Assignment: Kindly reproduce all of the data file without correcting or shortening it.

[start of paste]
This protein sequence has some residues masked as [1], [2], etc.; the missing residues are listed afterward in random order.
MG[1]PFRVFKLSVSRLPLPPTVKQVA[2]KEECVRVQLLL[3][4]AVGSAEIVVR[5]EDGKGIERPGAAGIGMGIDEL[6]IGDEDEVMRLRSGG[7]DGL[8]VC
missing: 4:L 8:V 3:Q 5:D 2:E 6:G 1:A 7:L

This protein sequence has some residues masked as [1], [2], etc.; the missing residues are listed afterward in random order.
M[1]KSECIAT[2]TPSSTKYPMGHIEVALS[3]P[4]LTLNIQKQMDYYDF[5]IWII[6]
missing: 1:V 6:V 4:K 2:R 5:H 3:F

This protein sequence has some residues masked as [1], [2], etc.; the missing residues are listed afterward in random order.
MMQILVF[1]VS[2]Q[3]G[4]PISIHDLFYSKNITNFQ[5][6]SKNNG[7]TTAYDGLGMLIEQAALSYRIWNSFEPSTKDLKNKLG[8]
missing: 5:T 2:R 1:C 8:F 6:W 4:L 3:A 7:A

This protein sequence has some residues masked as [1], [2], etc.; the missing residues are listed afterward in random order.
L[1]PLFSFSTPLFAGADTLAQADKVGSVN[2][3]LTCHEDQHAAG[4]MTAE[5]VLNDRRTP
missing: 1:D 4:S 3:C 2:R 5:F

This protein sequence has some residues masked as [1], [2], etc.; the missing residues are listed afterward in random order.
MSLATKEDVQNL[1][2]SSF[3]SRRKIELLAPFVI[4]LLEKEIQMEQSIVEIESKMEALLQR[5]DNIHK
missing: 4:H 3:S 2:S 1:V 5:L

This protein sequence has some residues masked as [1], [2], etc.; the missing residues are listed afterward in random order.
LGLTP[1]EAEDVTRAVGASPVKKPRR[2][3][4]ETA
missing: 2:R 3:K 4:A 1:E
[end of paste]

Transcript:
This protein sequence has some residues masked as [1], [2], etc.; the missing residues are listed afterward in random order.
MG[1]PFRVFKLSVSRLPLPPTVKQVA[2]KEECVRVQLLL[3][4]AVGSAEIVVR[5]EDGKGIERPGAAGIGMGIDEL[6]IGDEDEVMRLRSGG[7]DGL[8]VC
missing: 4:L 8:V 3:Q 5:D 2:E 6:G 1:A 7:L

This protein sequence has some residues masked as [1], [2], etc.; the missing residues are listed afterward in random order.
M[1]KSECIAT[2]TPSSTKYPMGHIEVALS[3]P[4]LTLNIQKQMDYYDF[5]IWII[6]
missing: 1:V 6:V 4:K 2:R 5:H 3:F

This protein sequence has some residues masked as [1], [2], etc.; the missing residues are listed afterward in random order.
MMQILVF[1]VS[2]Q[3]G[4]PISIHDLFYSKNITNFQ[5][6]SKNNG[7]TTAYDGLGMLIEQAALSYRIWNSFEPSTKDLKNKLG[8]
missing: 5:T 2:R 1:C 8:F 6:W 4:L 3:A 7:A

This protein sequence has some residues masked as [1], [2], etc.; the missing residues are listed afterward in random order.
L[1]PLFSFSTPLFAGADTLAQADKVGSVN[2][3]LTCHEDQHAAG[4]MTAE[5]VLNDRRTP
missing: 1:D 4:S 3:C 2:R 5:F

This protein sequence has some residues masked as [1], [2], etc.; the missing residues are listed afterward in random order.
MSLATKEDVQNL[1][2]SSF[3]SRRKIELLAPFVI[4]LLEKEIQMEQSIVEIESKMEALLQR[5]DNIHK
missing: 4:H 3:S 2:S 1:V 5:L

This protein sequence has some residues masked as [1], [2], etc.; the missing residues are listed afterward in random order.
LGLTP[1]EAEDVTRAVGASPVKKPRR[2][3][4]ETA
missing: 2:R 3:K 4:A 1:E